By Gina Bravo, Lise Trottier, Marie-France Dubois, Marcel Arcand, Danièle Blanchette, Anne-Marie Boire-Lavigne, Maryse Guay, Paule Hottin, Julie Lane, Suzanne Bellemare & Karen Painter Pages: 183-192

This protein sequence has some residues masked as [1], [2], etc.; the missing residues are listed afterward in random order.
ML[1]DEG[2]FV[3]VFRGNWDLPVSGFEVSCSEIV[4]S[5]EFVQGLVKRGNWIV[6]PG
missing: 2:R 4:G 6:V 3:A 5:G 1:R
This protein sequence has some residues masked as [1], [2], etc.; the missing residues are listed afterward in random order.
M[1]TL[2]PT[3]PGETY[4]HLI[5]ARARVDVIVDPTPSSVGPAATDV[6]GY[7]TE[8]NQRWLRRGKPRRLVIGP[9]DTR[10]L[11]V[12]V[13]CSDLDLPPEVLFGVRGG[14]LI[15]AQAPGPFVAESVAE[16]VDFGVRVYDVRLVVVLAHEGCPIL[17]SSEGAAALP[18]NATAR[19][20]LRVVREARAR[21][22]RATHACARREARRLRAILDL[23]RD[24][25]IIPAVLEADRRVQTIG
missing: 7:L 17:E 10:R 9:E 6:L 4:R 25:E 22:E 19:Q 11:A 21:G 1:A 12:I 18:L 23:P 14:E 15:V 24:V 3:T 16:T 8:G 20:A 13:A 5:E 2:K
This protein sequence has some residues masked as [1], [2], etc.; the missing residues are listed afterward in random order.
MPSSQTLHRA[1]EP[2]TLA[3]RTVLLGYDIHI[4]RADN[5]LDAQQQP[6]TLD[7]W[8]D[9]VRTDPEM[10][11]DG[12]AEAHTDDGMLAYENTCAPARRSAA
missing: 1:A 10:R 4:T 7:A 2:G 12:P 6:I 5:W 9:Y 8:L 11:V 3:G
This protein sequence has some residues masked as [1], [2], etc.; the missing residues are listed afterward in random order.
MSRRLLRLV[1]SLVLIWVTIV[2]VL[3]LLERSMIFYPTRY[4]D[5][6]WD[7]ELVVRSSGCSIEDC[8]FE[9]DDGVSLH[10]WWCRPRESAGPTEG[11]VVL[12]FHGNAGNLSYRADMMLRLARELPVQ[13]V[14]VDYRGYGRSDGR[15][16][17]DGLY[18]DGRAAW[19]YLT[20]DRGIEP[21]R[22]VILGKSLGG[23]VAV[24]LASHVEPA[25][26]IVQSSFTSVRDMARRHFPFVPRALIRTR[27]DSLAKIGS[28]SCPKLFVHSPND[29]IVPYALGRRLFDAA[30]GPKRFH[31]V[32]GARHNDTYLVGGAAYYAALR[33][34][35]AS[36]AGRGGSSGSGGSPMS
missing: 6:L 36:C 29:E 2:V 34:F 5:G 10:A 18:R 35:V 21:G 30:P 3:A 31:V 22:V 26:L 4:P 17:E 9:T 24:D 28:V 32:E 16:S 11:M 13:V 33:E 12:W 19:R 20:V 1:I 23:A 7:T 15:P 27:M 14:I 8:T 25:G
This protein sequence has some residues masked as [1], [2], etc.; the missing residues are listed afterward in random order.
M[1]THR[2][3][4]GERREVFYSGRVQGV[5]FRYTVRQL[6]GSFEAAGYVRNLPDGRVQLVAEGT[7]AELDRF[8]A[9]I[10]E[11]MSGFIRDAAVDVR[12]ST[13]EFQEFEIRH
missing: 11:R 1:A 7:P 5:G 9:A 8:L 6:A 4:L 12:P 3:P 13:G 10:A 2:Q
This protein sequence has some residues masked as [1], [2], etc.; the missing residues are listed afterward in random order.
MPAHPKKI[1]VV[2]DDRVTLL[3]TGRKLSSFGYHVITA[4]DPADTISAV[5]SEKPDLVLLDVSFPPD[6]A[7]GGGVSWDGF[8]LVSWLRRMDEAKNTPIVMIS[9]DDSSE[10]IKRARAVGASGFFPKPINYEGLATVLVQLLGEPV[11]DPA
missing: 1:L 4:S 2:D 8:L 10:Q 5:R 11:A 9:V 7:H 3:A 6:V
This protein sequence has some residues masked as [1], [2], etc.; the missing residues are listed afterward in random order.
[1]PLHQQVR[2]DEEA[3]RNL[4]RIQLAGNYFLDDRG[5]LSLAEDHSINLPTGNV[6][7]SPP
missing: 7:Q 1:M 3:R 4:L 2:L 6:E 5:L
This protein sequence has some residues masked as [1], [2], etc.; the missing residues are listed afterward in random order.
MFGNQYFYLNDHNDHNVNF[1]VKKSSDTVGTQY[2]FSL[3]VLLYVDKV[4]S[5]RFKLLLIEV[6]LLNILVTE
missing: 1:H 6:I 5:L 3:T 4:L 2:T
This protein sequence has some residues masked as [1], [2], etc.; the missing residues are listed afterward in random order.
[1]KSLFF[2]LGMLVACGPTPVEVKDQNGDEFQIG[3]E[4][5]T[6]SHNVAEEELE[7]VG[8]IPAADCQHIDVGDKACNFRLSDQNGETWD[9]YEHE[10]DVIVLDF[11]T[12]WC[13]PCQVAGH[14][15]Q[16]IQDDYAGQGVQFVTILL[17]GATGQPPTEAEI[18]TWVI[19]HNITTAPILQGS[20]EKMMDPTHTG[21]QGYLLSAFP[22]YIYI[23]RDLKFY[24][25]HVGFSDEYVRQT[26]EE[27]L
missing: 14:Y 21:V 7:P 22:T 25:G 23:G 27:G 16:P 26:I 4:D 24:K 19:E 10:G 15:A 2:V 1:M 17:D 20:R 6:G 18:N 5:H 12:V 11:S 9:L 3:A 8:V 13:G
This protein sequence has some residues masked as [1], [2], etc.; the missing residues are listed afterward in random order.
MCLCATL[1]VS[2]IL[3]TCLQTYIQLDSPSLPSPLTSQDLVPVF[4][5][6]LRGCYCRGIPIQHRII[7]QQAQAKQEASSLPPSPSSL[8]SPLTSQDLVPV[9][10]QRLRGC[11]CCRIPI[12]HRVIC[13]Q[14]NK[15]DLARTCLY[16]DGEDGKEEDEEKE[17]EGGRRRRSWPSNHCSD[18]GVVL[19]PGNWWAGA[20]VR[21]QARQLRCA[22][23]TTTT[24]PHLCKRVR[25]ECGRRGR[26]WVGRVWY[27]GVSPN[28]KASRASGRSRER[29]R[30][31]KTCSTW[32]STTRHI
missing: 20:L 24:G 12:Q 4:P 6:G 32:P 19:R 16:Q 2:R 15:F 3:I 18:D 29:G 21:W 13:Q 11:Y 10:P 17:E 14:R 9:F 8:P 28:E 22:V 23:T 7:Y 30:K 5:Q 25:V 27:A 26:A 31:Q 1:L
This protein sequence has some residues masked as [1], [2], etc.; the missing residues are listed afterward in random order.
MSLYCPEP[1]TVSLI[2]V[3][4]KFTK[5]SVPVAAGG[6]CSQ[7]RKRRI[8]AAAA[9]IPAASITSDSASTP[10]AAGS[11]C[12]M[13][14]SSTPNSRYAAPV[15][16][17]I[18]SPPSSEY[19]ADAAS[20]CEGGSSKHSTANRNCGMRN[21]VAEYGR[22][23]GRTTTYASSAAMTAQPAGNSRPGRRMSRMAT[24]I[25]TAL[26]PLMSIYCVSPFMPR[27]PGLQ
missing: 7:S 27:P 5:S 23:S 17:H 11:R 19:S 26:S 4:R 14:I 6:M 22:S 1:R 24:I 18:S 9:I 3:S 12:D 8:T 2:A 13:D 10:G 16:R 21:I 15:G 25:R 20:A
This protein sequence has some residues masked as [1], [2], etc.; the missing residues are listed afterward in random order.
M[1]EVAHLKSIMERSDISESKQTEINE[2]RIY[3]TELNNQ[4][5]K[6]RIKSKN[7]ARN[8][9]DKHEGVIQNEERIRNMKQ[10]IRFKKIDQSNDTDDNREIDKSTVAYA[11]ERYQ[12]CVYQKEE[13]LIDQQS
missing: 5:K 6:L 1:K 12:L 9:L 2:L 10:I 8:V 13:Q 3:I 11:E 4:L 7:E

Background: Communicating wishes regarding future research participation in the event of incapacity may help others make enrollment decisions that are more consistent with these wishes. We tested whether an advance planning intervention (1) motivated older adults to document their wishes regarding future research participation and (2) guided proxies in making hypothetical research decisions that agreed with those of the older adult. Methods: This randomized trial involved 235 dyads of older adults and proxies. The experimental intervention consisted of a group information session on advance directives, coupled with two encounters with a facilitator who helped older adults communicate their wishes to their proxy. Control participants attended three educational workshops on healthy behaviors. Short descriptions of hypothetical studies were used at baseline and twice post intervention to elicit older adults’ and proxies’ decisions regarding study enrollment. Answers were elicited under four health states of increasing cognitive impairment. Results: By the end of the trial, 80% of older adults allocated to the experimental group had recorded their preferences; 61% indicated a willingness to participate in clinical research should they be solicited after losing decisional capacity. At baseline, percentages of agreement on enrollment decisions ranged from 63% for a blood draw in the older adult’s current health state to 24% for a dementia drug trial. From baseline to the second posttest, agreement increased in the experimental group while declining among controls. The positive effect of the intervention was restricted to the severe dementia health state, with agreement rising from 26 to 37%.Conclusions: The intervention motivated older adults to document their preferences regarding future research involvement. It had little effect on proxies’ ability to make hypothetical research decisions that match those of the older adult. It remains to be seen whether documented preferences would facilitate substitute decision making in hypothetical and actual research situations.
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